Railroad Giant CSX Seeks Huge Government Bailout In Amtrak Bill On House Floor This Week
Taxpayers Would Foot Bill for Damages Caused by Train Wrecks Due to Corporate Negligence & Wrongdoing
October 21, 1997
WASHINGTON (DC) -- This week the U.S. House of Representatives will consider legislation -- the Amtrak Reauthorization bill (H.R. 2247) -- that would force American taxpayers to pay for the reckless misconduct of multi-billion dollar railroad companies such as CSX Transportation (CSX). The legislation would force Amtrak and the taxpayers who fund it to bailout freight carriers by footing the bill for damages assessed in lawsuits against them resulting from train wrecks, injuries and deaths. Even outrageous private freight carrier misconduct that results in Amtrak train accidents would be fully protected. Railroad giants such as CSX, which has been involved in five major accidents in the past 18 months that have killed or seriously injured scores of passengers, would be fully insulated from being held financially accountable for their wrongdoing.
One recent case illustrates the outrageousness of this taxpayer bailout. This past July, a Florida jury imposed a $50 million punitive damage award against CSX for misconduct that led to a 1991 derailment and crash of an Amtrak Silver Star No. 82 train traveling on CSX track. The derailment occurred due to a defective switch on one railroad track, which was negligently maintained by CSX. Eight passengers died in the crash and 78 were injured. The jury awarded an additional $6.1 million in compensatory damages ($3.1 million economic damages; $3.0 million non-economic damages) to the family of 35-year old Miami Police Sergeant Paul Palank for his death.
On October 9, 1997, Florida judge Arthur J. Franza, in upholding the jury's punitive damages verdict, issued a stinging rebuke of CSX calling their actions that led to the Amtrak train crash "borderline criminal." He also noted that with respect to CSX, "the consequences of carelessness and greed resulted in death, the ultimate violation."
If H.R. 2247 had been law when the 1991 Amtrak train crash occurred, all damages assessed against CSX ( compensatory and punitives) would have to be paid for by Amtrak -- not CSX.
"The clear and convincing evidence shows that Silver Star No, 82's tragic derailment was caused by willful, wanton negligence, which is the functional equivalent of manslaughter," said Judge Franza.
"The CSX bailout bill would represent a huge government shield for corporate wrongdoing and cause the American taxpayer to foot the bill for the lax safety standards of America's biggest railroad companies," said Frank Clemente, Director of Public Citizen's Congress Watch.
Besides giving a blanket indemnification policy to the country's largest railroads for the most egregious misconduct (misconduct that is wanton, willful or deliberate), H.R. 2247 would also take away the legal rights of injured train passengers who seek to hold CSX and other corporate wrongdoers fully accountable for their actions. For instance, H.R. 2247 would cap punitive damage awards at $250,000 or three times economic losses, whichever is greater. In the Palank case, had the bill been law, the punitive damages assessed against CSX could not have exceeded $9.3 million, or three times the $3.1 million award for economic damages. Companies consider the risk of punitive damages in determining how great an investment to make to achieve railroad safety.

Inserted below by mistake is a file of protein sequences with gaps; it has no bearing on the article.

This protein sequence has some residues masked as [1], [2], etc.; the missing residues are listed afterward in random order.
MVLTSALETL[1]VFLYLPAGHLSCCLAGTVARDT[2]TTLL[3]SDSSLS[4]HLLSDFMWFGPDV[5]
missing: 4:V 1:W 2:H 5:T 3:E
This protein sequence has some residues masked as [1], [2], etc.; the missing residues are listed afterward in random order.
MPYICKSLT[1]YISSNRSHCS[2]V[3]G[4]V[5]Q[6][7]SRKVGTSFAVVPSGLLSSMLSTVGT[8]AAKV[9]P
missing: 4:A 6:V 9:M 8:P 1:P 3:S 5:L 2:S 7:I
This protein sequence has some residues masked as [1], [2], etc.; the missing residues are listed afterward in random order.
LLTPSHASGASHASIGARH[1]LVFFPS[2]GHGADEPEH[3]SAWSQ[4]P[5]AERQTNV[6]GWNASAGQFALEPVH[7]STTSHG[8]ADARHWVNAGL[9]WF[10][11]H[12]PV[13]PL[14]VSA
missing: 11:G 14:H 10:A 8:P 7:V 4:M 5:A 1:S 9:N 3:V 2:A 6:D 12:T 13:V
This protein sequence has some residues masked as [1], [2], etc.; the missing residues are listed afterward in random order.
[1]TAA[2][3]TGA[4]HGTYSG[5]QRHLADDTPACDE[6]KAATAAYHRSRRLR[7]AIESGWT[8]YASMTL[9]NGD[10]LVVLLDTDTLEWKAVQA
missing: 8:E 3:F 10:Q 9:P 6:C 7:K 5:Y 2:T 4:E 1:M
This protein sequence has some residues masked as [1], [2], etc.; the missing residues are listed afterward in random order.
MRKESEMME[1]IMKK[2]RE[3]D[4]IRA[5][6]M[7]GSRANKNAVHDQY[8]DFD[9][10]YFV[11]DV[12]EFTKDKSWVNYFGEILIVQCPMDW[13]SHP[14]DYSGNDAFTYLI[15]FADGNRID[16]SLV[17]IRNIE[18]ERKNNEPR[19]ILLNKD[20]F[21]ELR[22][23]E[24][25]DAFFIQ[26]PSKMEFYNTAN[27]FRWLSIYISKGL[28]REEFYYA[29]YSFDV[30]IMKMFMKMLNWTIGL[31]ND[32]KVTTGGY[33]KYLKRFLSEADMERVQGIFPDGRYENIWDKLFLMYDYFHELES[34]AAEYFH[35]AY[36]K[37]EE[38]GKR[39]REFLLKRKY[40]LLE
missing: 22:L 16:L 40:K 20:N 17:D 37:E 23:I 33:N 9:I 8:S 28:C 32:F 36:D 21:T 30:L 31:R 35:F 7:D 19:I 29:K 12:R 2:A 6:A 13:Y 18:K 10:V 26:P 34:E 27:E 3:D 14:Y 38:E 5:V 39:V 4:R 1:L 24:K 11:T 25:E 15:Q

Further, the House bill would also prohibit passengers injured in train accidents from receiving non-economic damages greater than $250,000 of their economic loss, regardless of the circumstances. Such awards include compensation for gross disfigurement, loss of fertility, loss of vision and pain and suffering. This cap discriminates against the elderly, the poor, children and women -- especially those not employed outside the home -- whose injuries often involve mostly non-economic losses.
This legislation is doubly ironic given an October 8, 1997, report from the Federal Railroad Administration that details safety shortfalls in all areas of CSX's operation. "FRA found an atmosphere at CSXT in which some CSXT field managers consistently failed to demonstrate full commitment to safety," says the FRA report. "Some front-line managers emphasize train operations over safety precautions."
In a further example of how too much of the business of Washington is protecting business, the October 20, 1997, Washington Post reported that "The head of safety for the Federal Railroad Administration [Jim Schultz] accepted a vice president's post at CSX Transportation Inc. the day after the agency released a scathing report on the company's safety culture and the condition of some of its tracks and signals."
"These provisions are corporate welfare, plain and simple," said Clemente. "Look at what the FRA and Judge Franza say about CSX's utter disregard for safety. With CSX's record, you know the next catastrophe is just waiting to happen. Why should American taxpayers pay for this company's -- or any other private railroad's -- future misconduct?"
Clemente continued, "Through its new hire CSX appears to have bought the silence of its chief watchdog. It's also been buying the support of Congress, which is poised to pass this outrageous legislation. CSX contributed $1.4 million to political candidates and parties since 1995. Union Pacific, the other giant, contributed $2.7 million. Both maxed out to the one person who had the most to do with crafting this legislation -- Rep. Bud Shuster (R-PA), chairman of the House Transportation Committee. And CSX paid $90,000 over the last six months to hire as one of its lobbyists on the liability issues in the Amtrak bill Ann Ephardt, Shuster's former chief of staff.